Still, Professor Banerjee observed, in many countries, “we encounter the idea that handouts will make people lazy.”

Professor Banerjee suggests the spread of welfare aversion around the world might be an American confection. “Many governments have economic advisers with degrees from the United States who share the same ideology,” he said. “Ideology is much more pervasive than the facts.”

More on this here.

A call for “politically robust” evaluation designs

Heather Lanthorn cites Gary King et al. on the need for ‘politically robust’ experimental designs for public policy evaluation:

scholars need to remember that responsive political behavior by political elites is an integral and essential feature of democratic political systems and should not be treated with disdain or as an inconvenience. instead, the reality of democratic politics needs to be built into evaluation designs from the start — or else researchers risk their plans being doomed to an unpleasant demise. thus, although not always fully recognized, all public policy evaluations are projects in both political science and political science.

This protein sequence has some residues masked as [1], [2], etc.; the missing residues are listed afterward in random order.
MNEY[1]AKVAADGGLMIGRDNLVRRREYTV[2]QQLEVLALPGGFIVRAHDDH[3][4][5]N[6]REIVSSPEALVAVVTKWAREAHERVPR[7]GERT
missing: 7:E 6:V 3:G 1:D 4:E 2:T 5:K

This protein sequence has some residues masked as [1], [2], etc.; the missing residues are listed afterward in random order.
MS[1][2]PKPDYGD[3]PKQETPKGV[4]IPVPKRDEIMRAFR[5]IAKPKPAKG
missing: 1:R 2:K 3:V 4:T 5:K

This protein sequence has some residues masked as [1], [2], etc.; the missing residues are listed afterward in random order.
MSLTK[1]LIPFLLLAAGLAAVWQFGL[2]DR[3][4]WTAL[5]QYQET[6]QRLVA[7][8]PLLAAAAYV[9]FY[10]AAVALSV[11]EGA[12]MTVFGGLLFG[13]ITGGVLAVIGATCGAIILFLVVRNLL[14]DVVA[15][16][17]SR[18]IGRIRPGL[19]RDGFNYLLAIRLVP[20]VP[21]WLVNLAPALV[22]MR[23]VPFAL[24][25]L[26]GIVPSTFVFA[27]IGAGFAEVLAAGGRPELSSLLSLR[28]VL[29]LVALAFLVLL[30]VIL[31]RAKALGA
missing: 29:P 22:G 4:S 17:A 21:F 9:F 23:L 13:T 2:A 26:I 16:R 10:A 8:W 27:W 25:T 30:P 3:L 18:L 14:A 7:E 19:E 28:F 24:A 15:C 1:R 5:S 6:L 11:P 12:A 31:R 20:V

The point here is that what pleases journal reviewers is seldom useful for policymakers.

H/T Brett

Why are some African governments so bad at managing their countries’ resources?

UPDATE: According to Reuters,  Israeli billionaire businessman Dan Gertler sold one of his Congo-based oil companies to the government last year for $150 million – 300 times the amount paid for the oil rights – in a deal criticised by transparency campaigners.


Resource mismanagement in Africa is not just a story of rampant corruption and the complete lack of political will for reform. It is also a story of governments that remain completely out-staffed by multinationals with far superior technical capacities. Improving resource management on the continent will therefore have to be as much about government technical capacity development as it will be about political reform.